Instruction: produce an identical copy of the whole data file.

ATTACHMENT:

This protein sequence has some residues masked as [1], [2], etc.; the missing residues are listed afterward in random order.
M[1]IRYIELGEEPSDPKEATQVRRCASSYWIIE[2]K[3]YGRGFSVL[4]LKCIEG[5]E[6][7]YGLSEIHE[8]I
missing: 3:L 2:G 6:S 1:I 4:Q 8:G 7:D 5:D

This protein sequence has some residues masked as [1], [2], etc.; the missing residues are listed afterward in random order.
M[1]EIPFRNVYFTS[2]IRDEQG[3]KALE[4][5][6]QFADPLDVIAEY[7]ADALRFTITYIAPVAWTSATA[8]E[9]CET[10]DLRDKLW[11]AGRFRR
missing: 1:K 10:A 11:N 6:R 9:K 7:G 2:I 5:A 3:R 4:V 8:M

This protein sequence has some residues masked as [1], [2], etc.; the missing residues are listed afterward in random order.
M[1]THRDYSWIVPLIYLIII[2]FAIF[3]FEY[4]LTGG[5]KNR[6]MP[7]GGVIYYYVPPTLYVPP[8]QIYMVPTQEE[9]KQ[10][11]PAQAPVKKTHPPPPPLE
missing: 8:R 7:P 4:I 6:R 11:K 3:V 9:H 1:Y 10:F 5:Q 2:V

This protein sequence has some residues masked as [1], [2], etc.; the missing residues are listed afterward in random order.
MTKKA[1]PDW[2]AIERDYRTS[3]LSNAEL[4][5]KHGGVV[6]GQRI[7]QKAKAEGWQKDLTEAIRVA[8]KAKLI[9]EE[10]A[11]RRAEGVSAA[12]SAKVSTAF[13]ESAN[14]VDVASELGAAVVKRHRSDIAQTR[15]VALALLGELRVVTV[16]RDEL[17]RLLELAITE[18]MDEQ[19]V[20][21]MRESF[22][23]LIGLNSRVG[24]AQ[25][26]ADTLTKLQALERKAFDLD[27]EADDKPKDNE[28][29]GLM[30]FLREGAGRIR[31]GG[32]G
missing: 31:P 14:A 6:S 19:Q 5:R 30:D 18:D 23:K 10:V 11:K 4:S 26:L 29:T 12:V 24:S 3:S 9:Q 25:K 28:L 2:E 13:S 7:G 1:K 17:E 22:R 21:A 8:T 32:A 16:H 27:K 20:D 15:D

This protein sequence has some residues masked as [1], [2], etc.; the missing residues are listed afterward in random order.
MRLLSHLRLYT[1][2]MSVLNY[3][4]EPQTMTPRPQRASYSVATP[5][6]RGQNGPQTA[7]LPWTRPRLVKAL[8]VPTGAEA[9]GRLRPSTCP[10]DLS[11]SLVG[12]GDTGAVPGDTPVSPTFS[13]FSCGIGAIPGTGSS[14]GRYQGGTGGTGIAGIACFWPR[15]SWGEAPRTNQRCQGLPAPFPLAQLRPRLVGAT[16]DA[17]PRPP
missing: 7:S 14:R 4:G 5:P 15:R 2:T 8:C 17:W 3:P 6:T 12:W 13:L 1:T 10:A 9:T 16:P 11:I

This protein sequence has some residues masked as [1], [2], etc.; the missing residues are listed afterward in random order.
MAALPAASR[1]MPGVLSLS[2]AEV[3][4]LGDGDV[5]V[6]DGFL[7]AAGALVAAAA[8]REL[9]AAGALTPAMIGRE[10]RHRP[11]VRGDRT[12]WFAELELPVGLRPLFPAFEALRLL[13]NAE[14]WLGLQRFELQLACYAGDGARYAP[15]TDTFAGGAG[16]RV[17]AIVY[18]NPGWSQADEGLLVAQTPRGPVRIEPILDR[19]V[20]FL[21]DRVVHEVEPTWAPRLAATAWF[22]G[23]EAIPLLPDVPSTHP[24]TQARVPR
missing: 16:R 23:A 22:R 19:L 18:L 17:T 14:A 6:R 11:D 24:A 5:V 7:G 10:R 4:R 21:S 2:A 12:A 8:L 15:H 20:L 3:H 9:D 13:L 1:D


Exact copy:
This protein sequence has some residues masked as [1], [2], etc.; the missing residues are listed afterward in random order.
M[1]IRYIELGEEPSDPKEATQVRRCASSYWIIE[2]K[3]YGRGFSVL[4]LKCIEG[5]E[6][7]YGLSEIHE[8]I
missing: 3:L 2:G 6:S 1:I 4:Q 8:G 7:D 5:D

This protein sequence has some residues masked as [1], [2], etc.; the missing residues are listed afterward in random order.
M[1]EIPFRNVYFTS[2]IRDEQG[3]KALE[4][5][6]QFADPLDVIAEY[7]ADALRFTITYIAPVAWTSATA[8]E[9]CET[10]DLRDKLW[11]AGRFRR
missing: 1:K 10:A 11:N 6:R 9:K 7:G 2:I 5:A 3:R 4:V 8:M

This protein sequence has some residues masked as [1], [2], etc.; the missing residues are listed afterward in random order.
M[1]THRDYSWIVPLIYLIII[2]FAIF[3]FEY[4]LTGG[5]KNR[6]MP[7]GGVIYYYVPPTLYVPP[8]QIYMVPTQEE[9]KQ[10][11]PAQAPVKKTHPPPPPLE
missing: 8:R 7:P 4:I 6:R 11:K 3:V 9:H 1:Y 10:F 5:Q 2:V

This protein sequence has some residues masked as [1], [2], etc.; the missing residues are listed afterward in random order.
MTKKA[1]PDW[2]AIERDYRTS[3]LSNAEL[4][5]KHGGVV[6]GQRI[7]QKAKAEGWQKDLTEAIRVA[8]KAKLI[9]EE[10]A[11]RRAEGVSAA[12]SAKVSTAF[13]ESAN[14]VDVASELGAAVVKRHRSDIAQTR[15]VALALLGELRVVTV[16]RDEL[17]RLLELAITE[18]MDEQ[19]V[20][21]MRESF[22][23]LIGLNSRVG[24]AQ[25][26]ADTLTKLQALERKAFDLD[27]EADDKPKDNE[28][29]GLM[30]FLREGAGRIR[31]GG[32]G
missing: 31:P 14:A 6:S 19:Q 5:R 30:D 18:D 23:K 10:V 11:K 4:S 26:L 29:T 12:V 24:S 3:S 9:Q 25:K 28:L 2:E 13:S 7:G 1:K 17:E 22:R 21:A 8:T 32:A 16:H 27:K 20:D 15:D

This protein sequence has some residues masked as [1], [2], etc.; the missing residues are listed afterward in random order.
MRLLSHLRLYT[1][2]MSVLNY[3][4]EPQTMTPRPQRASYSVATP[5][6]RGQNGPQTA[7]LPWTRPRLVKAL[8]VPTGAEA[9]GRLRPSTCP[10]DLS[11]SLVG[12]GDTGAVPGDTPVSPTFS[13]FSCGIGAIPGTGSS[14]GRYQGGTGGTGIAGIACFWPR[15]SWGEAPRTNQRCQGLPAPFPLAQLRPRLVGAT[16]DA[17]PRPP
missing: 7:S 14:R 4:G 5:P 15:R 2:T 8:C 17:W 3:P 6:T 12:W 13:L 1:T 10:A 9:T 16:P 11:I

This protein sequence has some residues masked as [1], [2], etc.; the missing residues are listed afterward in random order.
MAALPAASR[1]MPGVLSLS[2]AEV[3][4]LGDGDV[5]V[6]DGFL[7]AAGALVAAAA[8]REL[9]AAGALTPAMIGRE[10]RHRP[11]VRGDRT[12]WFAELELPVGLRPLFPAFEALRLL[13]NAE[14]WLGLQRFELQLACYAGDGARYAP[15]TDTFAGGAG[16]RV[17]AIVY[18]NPGWSQADEGLLVAQTPRGPVRIEPILDR[19]V[20]FL[21]DRVVHEVEPTWAPRLAATAWF[22]G[23]EAIPLLPDVPSTHP[24]TQARVPR
missing: 16:R 23:A 22:R 19:L 18:L 17:T 14:A 6:R 11:D 24:A 5:V 7:G 10:R 4:R 21:S 2:A 12:A 8:L 15:H 20:L 3:H 9:D 13:L 1:D